Private Finance Initiative - Treasury Contents

Written evidence submitted by UK Contractors Group


1.  In this evidence UKCG argues that:

—  Continued infrastructure investment is essential to maintain the UK's international competitiveness and to stimulate growth and employment.

—  PFI has been one way of delivering that investment. It has significant strengths on which we should build. Even so, it could be delivered more cost effectively if government was clearer on its long term investment intentions and there was a more equitable sharing of risk between the public and private sectors.


2.  UKCG represents over 30 leading construction companies who together produce some £36 billion of construction turnover—some 30% of the construction industry's total output. UKCG members have played an active role in PFI as construction contractors, investors and asset managers. UKCG members have greatest experience on the construction of PFI assets and especially the procurement processes used. This evidence therefore largely focuses on these elements.


3.  The UK needs modern infrastructure to maintain its international competitiveness. The CBI has suggested that, to maintain the UK's existing infrastructure assets, the country needs to spend at least 2.25% of GDP on capital programmes. However, current fiscal constraints have reduced annual spending to around 1% of GDP and there is little immediate prospect of any increase. This risks our asset base deteriorating and a decline in international competitiveness. Use of private finance could help to bridge the growing shortfall in capital spending provided that it is affordable in the longer term.

4.  Moreover, construction investment stimulates both growth and employment. An independent report produced for UKCG by L.E.K. consulting showed that:

—  every £1 invested in construction generates £2.84 in total economic activity;

—  every £1 spent yields a return of 56p to the Exchequer—net investment is therefore 44p; and

—  92p in every £1 spent is retained in the UK.

5.  The report also demonstrated that investment in construction in the UK is the best way of stimulating employment. A full copy of this report is attached (Appendix 1) to this evidence.

6.  With economic growth remaining fragile and youth unemployment worryingly high, more construction investment would help to stimulate the economy and employment.

7.  PFI has been a means of delivering longer term investment programmes because it spans changes of government (nationally and locally) and allows investment to remain fairly constant throughout the economic cycle.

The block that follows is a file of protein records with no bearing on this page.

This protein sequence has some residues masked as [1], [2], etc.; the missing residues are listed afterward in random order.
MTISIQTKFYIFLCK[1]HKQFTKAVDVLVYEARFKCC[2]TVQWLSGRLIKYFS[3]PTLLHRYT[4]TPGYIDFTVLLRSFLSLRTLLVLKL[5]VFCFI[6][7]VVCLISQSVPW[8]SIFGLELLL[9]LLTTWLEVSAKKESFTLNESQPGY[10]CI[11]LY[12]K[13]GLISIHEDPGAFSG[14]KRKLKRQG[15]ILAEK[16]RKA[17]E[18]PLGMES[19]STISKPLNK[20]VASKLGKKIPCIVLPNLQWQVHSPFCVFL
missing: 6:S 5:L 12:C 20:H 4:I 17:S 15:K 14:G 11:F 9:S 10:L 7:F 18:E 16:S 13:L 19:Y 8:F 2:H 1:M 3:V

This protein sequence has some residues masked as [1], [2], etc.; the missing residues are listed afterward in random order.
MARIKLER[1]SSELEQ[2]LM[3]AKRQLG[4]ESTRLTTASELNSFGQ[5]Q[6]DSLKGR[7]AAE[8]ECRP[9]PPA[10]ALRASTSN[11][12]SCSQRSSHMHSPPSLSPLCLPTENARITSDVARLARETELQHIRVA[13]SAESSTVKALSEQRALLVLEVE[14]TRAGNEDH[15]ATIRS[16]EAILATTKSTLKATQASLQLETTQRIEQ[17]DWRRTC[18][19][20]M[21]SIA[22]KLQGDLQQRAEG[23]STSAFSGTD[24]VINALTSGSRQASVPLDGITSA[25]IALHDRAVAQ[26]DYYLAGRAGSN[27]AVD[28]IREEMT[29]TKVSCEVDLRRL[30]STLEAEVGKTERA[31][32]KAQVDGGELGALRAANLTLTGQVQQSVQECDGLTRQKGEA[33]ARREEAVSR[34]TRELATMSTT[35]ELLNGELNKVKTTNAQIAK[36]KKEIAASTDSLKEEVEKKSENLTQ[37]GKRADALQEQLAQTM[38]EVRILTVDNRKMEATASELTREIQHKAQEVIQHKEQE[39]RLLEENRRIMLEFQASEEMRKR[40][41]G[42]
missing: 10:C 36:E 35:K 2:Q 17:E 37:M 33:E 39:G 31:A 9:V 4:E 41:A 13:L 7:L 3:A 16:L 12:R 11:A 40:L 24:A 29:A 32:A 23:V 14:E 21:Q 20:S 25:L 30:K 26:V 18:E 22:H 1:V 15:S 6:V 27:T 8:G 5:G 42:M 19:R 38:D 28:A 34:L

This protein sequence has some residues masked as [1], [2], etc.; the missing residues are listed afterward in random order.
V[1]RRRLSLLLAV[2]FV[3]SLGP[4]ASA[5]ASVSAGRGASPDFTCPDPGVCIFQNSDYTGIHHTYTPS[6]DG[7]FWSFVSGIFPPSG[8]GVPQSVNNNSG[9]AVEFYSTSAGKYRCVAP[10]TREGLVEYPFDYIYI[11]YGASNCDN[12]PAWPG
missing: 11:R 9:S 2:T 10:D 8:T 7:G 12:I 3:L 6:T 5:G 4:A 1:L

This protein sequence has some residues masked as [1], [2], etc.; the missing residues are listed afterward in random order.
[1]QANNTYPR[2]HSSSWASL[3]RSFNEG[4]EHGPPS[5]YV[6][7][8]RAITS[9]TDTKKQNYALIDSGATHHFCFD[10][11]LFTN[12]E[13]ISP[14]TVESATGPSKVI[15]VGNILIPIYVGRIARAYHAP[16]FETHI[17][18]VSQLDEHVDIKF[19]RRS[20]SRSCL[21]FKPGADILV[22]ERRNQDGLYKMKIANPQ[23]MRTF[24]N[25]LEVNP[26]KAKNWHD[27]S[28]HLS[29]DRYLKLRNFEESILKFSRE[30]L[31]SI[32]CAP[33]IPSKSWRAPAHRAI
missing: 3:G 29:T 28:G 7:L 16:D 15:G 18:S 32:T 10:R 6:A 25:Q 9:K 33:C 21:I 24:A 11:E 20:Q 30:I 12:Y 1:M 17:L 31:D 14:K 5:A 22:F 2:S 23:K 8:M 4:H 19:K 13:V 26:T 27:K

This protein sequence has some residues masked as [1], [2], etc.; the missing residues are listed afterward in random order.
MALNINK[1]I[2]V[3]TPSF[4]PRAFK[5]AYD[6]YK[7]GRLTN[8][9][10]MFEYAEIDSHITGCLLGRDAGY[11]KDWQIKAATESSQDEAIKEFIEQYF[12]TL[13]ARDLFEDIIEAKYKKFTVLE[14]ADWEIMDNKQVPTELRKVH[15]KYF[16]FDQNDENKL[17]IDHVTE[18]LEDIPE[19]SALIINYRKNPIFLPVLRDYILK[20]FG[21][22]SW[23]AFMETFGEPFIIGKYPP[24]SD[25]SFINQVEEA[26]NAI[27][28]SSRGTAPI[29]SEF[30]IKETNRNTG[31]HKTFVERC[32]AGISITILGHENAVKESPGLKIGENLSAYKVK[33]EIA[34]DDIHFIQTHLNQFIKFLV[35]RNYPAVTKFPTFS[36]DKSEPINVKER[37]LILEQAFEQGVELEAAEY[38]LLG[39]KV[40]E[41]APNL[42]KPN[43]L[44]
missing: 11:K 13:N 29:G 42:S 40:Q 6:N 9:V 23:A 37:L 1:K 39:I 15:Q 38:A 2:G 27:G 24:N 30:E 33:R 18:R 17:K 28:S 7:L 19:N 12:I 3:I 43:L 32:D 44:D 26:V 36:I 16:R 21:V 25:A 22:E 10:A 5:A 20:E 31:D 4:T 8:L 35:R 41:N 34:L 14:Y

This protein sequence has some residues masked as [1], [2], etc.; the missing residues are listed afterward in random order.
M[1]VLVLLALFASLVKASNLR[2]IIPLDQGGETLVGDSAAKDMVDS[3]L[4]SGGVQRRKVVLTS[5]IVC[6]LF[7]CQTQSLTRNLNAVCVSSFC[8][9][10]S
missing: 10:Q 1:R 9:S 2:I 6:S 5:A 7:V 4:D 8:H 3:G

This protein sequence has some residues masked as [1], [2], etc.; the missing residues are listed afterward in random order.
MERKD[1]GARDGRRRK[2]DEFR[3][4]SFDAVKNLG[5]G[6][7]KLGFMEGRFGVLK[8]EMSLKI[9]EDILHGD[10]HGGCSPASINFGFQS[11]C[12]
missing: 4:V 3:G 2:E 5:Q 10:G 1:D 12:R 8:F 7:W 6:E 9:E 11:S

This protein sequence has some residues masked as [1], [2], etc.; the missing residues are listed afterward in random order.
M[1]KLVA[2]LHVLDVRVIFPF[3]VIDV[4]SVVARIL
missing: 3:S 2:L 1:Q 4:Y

8.  The UK construction industry performs at its best when it has clear information about the forward line of infrastructure investment. Given adequate information about the output required (eg numbers of new houses, hospitals and roads) it can help develop the most cost effective solutions to deliver them. Such information provides investor confidence to allow the industry, for example, to purchase material in bulk, invest in off-site pre-fabrication and to exploit economies of scale.

9.  Currently information about public sector investment is patchy at best and recent political rhetoric about PFI has damaged investor confidence. This has been partially recognised by the government which has made a commitment to publish better information on forward investment from the Autumn of this year. It is required now as a matter or some urgency. In addition, the industry has yet to engage with government in a meaningful discussion about how we might produce alternative procurement models building on the strengths of PFI and overcoming its weaknesses.


10.  Almost without exception PFI funders and investors have required the construction to be procured via a design and build contract which provides certainty that the project will be delivered to time and to budget. That is one of its main strengths.

11.  A major criticism of PFI is that it is an expensive way of borrowing money. Without doubt government can borrow money more cheaply than the private sector because it is not pricing specific "risk". However, that means the risks are not always properly analysed leading to project costs escalating and to programme delays. Over 70% of non-PFI projects are delivered over budget and in all such instances the public sector has had to pay more. In contrast, less than 20% of PFI projects have been over budget and in most of these cases the cost has been borne by the contractor and not by the public sector.

12.  Other strengths of procurement via PFI include:

—  It manages "risk" much more effectively because of the extensive due diligence necessary to secure private investment - hence the majority of projects are delivered to time and budget.